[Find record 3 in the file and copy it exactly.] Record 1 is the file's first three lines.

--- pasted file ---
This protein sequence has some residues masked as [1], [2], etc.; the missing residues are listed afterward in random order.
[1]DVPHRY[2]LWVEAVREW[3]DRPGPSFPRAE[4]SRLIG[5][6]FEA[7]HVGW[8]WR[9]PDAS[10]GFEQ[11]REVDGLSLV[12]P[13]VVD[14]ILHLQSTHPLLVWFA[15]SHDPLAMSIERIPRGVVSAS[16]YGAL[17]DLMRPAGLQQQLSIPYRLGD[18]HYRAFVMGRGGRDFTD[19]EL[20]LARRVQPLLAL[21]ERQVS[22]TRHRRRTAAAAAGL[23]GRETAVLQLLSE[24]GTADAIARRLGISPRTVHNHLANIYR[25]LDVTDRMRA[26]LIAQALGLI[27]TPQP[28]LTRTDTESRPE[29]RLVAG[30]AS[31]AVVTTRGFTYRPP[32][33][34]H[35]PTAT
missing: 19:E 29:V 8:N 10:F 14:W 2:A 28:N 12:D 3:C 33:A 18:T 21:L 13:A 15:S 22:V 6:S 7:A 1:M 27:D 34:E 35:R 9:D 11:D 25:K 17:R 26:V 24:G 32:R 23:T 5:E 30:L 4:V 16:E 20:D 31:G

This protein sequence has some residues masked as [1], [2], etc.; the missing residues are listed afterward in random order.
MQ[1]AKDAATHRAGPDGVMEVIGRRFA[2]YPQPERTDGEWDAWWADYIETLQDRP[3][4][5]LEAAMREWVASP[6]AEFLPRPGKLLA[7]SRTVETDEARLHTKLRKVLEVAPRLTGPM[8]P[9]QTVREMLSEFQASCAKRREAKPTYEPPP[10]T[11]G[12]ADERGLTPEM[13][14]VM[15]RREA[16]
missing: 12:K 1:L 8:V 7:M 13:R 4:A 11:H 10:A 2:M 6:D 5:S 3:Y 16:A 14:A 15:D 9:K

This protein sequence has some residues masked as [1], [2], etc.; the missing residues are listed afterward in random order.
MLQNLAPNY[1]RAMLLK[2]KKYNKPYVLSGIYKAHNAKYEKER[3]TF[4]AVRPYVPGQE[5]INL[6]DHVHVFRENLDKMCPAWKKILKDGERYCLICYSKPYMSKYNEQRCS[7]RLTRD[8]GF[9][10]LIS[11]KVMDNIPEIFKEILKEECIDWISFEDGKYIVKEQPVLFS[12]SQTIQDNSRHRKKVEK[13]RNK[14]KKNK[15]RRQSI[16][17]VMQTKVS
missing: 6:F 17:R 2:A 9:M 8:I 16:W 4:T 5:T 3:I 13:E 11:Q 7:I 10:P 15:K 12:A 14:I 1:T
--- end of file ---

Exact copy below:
This protein sequence has some residues masked as [1], [2], etc.; the missing residues are listed afterward in random order.
MLQNLAPNY[1]RAMLLK[2]KKYNKPYVLSGIYKAHNAKYEKER[3]TF[4]AVRPYVPGQE[5]INL[6]DHVHVFRENLDKMCPAWKKILKDGERYCLICYSKPYMSKYNEQRCS[7]RLTRD[8]GF[9][10]LIS[11]KVMDNIPEIFKEILKEECIDWISFEDGKYIVKEQPVLFS[12]SQTIQDNSRHRKKVEK[13]RNK[14]KKNK[15]RRQSI[16][17]VMQTKVS
missing: 6:F 17:R 2:A 9:M 8:I 16:W 4:T 5:T 3:I 13:E 11:Q 7:I 10:P 15:K 12:A 14:I 1:T